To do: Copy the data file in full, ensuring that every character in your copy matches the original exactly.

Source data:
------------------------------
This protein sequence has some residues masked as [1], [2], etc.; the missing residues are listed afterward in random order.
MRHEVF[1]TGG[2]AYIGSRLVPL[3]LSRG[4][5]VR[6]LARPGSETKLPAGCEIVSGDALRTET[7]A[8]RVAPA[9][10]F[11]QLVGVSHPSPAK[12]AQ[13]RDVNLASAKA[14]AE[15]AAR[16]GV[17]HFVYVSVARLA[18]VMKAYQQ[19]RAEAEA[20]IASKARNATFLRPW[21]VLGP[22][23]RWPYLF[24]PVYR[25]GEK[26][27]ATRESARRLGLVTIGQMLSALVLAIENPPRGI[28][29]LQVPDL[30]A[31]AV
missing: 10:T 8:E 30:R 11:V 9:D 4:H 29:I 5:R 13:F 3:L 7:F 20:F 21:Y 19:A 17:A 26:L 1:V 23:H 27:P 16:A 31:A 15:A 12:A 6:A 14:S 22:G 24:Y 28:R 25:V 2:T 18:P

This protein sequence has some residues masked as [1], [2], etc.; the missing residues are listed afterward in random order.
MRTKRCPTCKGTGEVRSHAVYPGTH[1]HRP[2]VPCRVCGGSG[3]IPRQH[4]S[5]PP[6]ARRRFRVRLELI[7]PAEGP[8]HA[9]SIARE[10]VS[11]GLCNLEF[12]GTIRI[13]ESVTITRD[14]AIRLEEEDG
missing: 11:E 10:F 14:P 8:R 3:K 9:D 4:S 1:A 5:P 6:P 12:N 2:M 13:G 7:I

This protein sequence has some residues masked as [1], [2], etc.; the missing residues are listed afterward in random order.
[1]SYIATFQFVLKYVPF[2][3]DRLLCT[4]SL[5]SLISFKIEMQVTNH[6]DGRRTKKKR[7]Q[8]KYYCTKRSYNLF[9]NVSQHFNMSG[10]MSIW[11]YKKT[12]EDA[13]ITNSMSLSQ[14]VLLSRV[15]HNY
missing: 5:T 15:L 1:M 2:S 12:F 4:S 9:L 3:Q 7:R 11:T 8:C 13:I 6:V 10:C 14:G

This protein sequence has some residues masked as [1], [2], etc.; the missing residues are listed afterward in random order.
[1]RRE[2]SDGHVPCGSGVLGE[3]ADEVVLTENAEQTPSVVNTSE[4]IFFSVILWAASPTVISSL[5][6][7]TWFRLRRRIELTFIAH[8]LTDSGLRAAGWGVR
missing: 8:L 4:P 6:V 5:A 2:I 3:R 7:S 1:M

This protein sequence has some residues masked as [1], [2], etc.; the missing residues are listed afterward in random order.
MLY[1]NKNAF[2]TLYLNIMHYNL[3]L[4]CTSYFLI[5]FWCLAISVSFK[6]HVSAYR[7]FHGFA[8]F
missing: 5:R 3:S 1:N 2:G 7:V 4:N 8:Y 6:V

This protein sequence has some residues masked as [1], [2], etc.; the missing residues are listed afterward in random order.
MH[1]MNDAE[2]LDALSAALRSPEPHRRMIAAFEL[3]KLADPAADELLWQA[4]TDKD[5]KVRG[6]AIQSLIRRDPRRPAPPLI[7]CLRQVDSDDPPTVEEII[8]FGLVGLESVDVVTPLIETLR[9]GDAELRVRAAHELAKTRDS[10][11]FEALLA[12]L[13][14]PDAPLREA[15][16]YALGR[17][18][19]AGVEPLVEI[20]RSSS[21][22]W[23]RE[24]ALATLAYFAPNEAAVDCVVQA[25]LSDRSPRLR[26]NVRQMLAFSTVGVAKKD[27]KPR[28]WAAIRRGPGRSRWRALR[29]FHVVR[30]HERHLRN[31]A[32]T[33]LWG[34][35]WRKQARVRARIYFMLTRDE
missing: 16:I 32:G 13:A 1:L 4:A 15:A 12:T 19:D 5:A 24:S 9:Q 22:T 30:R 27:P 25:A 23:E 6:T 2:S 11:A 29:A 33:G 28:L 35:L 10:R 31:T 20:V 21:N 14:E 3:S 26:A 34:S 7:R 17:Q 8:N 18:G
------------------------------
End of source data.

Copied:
This protein sequence has some residues masked as [1], [2], etc.; the missing residues are listed afterward in random order.
MRHEVF[1]TGG[2]AYIGSRLVPL[3]LSRG[4][5]VR[6]LARPGSETKLPAGCEIVSGDALRTET[7]A[8]RVAPA[9][10]F[11]QLVGVSHPSPAK[12]AQ[13]RDVNLASAKA[14]AE[15]AAR[16]GV[17]HFVYVSVARLA[18]VMKAYQQ[19]RAEAEA[20]IASKARNATFLRPW[21]VLGP[22][23]RWPYLF[24]PVYR[25]GEK[26][27]ATRESARRLGLVTIGQMLSALVLAIENPPRGI[28][29]LQVPDL[30]A[31]AV
missing: 10:T 8:E 30:R 11:V 9:D 4:H 29:I 5:R 13:F 3:L 7:F 20:F 21:Y 19:A 17:A 26:L 1:V 23:H 27:P 16:A 31:A 15:A 12:A 6:A 14:S 22:G 24:Y 28:R 25:V 2:T 18:P

This protein sequence has some residues masked as [1], [2], etc.; the missing residues are listed afterward in random order.
MRTKRCPTCKGTGEVRSHAVYPGTH[1]HRP[2]VPCRVCGGSG[3]IPRQH[4]S[5]PP[6]ARRRFRVRLELI[7]PAEGP[8]HA[9]SIARE[10]VS[11]GLCNLEF[12]GTIRI[13]ESVTITRD[14]AIRLEEEDG
missing: 11:E 10:F 14:P 8:R 3:K 9:D 4:S 1:A 5:P 6:P 12:N 2:M 13:G 7:I

This protein sequence has some residues masked as [1], [2], etc.; the missing residues are listed afterward in random order.
[1]SYIATFQFVLKYVPF[2][3]DRLLCT[4]SL[5]SLISFKIEMQVTNH[6]DGRRTKKKR[7]Q[8]KYYCTKRSYNLF[9]NVSQHFNMSG[10]MSIW[11]YKKT[12]EDA[13]ITNSMSLSQ[14]VLLSRV[15]HNY
missing: 5:T 15:L 1:M 2:S 12:F 4:S 9:L 3:Q 7:R 11:T 8:C 13:I 6:V 10:C 14:G

This protein sequence has some residues masked as [1], [2], etc.; the missing residues are listed afterward in random order.
[1]RRE[2]SDGHVPCGSGVLGE[3]ADEVVLTENAEQTPSVVNTSE[4]IFFSVILWAASPTVISSL[5][6][7]TWFRLRRRIELTFIAH[8]LTDSGLRAAGWGVR
missing: 8:L 4:P 6:V 5:A 2:I 3:R 7:S 1:M

This protein sequence has some residues masked as [1], [2], etc.; the missing residues are listed afterward in random order.
MLY[1]NKNAF[2]TLYLNIMHYNL[3]L[4]CTSYFLI[5]FWCLAISVSFK[6]HVSAYR[7]FHGFA[8]F
missing: 5:R 3:S 1:N 2:G 7:V 4:N 8:Y 6:V

This protein sequence has some residues masked as [1], [2], etc.; the missing residues are listed afterward in random order.
MH[1]MNDAE[2]LDALSAALRSPEPHRRMIAAFEL[3]KLADPAADELLWQA[4]TDKD[5]KVRG[6]AIQSLIRRDPRRPAPPLI[7]CLRQVDSDDPPTVEEII[8]FGLVGLESVDVVTPLIETLR[9]GDAELRVRAAHELAKTRDS[10][11]FEALLA[12]L[13][14]PDAPLREA[15][16]YALGR[17][18][19]AGVEPLVEI[20]RSSS[21][22]W[23]RE[24]ALATLAYFAPNEAAVDCVVQA[25]LSDRSPRLR[26]NVRQMLAFSTVGVAKKD[27]KPR[28]WAAIRRGPGRSRWRALR[29]FHVVR[30]HERHLRN[31]A[32]T[33]LWG[34][35]WRKQARVRARIYFMLTRDE
missing: 16:I 32:G 13:A 1:L 4:A 15:A 12:T 19:D 5:A 24:S 9:Q 22:T 30:R 27:P 25:A 23:E 6:T 2:S 11:A 29:A 33:G 28:L 35:L 10:R 31:T 20:V 21:N 14:E 3:S 26:A 34:S 7:R 17:Q 8:N 18:G